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if you make the array static like this:

[source lang = "cpp]
bool **testFunc();
{
static bool test[10][10]={ ... };
return test;
}



also you have to return a pointer to a pointer

or new

[source lang = "cpp]
bool **testFunc();
{
const int SIZE = 10;
bool *test = new bool*[SIZE ];
for( int i = 0 ; i < SIZE ; ++i )
test = new bool[ SIZE ];

// fill with data

return test;
}



this is ugly and you have to release the pointers using delete[]

the methid you use really depends on what you are doing with the data

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//Heere is an Example

bool Array[2][2];
for(int j=0;j<2;j++)
for(int k=0;k<2;k++)
Array[j[k]=false;
bool **GetArray=Array;
for(int j=0;j<2;j++)
for(int k=0;k<2;k++)
cout<<GetArray[j][k]<<endl;

Or
bool Array[2][2];
for(int j=0;j<2;j++)
for(int k=0;k<2;k++)
Array[j[k]=false;
bool **GetArray=new bool*[2];
for(int t=0;t<2;t++)
GetArray[t]=new bool[2];
for(int j=0;j<2;j++)
for(int k=0;k<2;k++)
GetArray[j][k]=Array[j][k];
for(int t=0;t<2;t++)
delete[] GetArray[t];
delete[] GetArray;

PS i did not test it but it is something like that hope that helps.

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Yaaay. I figured out another way to neatly load my 2D arrays. Thanks you all for your valued input.

rip-off: That's a good idea for your first example too. That's what I would have done if I didn't think of my new way of loading it.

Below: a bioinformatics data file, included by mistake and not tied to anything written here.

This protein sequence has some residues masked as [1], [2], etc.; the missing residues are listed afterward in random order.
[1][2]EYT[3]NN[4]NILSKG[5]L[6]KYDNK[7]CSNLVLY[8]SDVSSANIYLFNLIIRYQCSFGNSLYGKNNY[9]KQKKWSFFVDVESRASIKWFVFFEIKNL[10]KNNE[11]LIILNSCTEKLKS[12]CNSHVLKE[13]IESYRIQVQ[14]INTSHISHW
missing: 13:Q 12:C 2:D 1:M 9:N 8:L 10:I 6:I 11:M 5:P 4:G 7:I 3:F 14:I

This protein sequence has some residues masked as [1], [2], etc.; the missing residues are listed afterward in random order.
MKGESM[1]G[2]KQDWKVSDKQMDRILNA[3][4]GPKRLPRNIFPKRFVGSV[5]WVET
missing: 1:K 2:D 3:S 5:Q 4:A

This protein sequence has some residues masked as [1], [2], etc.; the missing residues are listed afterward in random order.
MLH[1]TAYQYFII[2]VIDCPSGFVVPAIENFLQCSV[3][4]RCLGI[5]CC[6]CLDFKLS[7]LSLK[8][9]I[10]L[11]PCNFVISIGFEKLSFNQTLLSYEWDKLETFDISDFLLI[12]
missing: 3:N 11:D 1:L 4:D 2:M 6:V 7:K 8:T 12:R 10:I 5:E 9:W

In my class, the .h, I just simple defined the 2D bool array as static, and defined it through the .cpp file.

e.g

class maps
{
public:
maps();
static bool map1[10][10];
virtual ~maps();

};
bool maps::map1[10][10]={true, true, true, true, true, true, true, true, true, true,
true, false, false, false, false, false, false, false, false, true,
true, false, false, false, false, false, false, false, false, true,
true, false, false, false, false, false, false, false, false, true,
true, false, false, false, false, false, false, false, false, true,
true, false, false, false, false, false, false, false, false, true,
true, false, false, false, false, false, false, false, false, true,
true, false, false, false, false, false, false, false, false, true,
true, false, false, false, false, false, false, false, false, true,
true, true, true, true, true, true, true, true, true, true};



Thanks again.

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Probably not a direct answer to your question, but instead of creating a explicit 2d array, you can create a 1d array and use it as 2d. so you will have something like this

bool *test = new test [width*height];

and you can acesse a item by caculating the offset. Such an array can be return just as a pointer.

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Yeah, I actually thought of doing something like that. But I'm the type of person who likes my code to look fancy. I have never used 2D arrays before, so I thought that it would be a good time to learn for the type of game I'm making.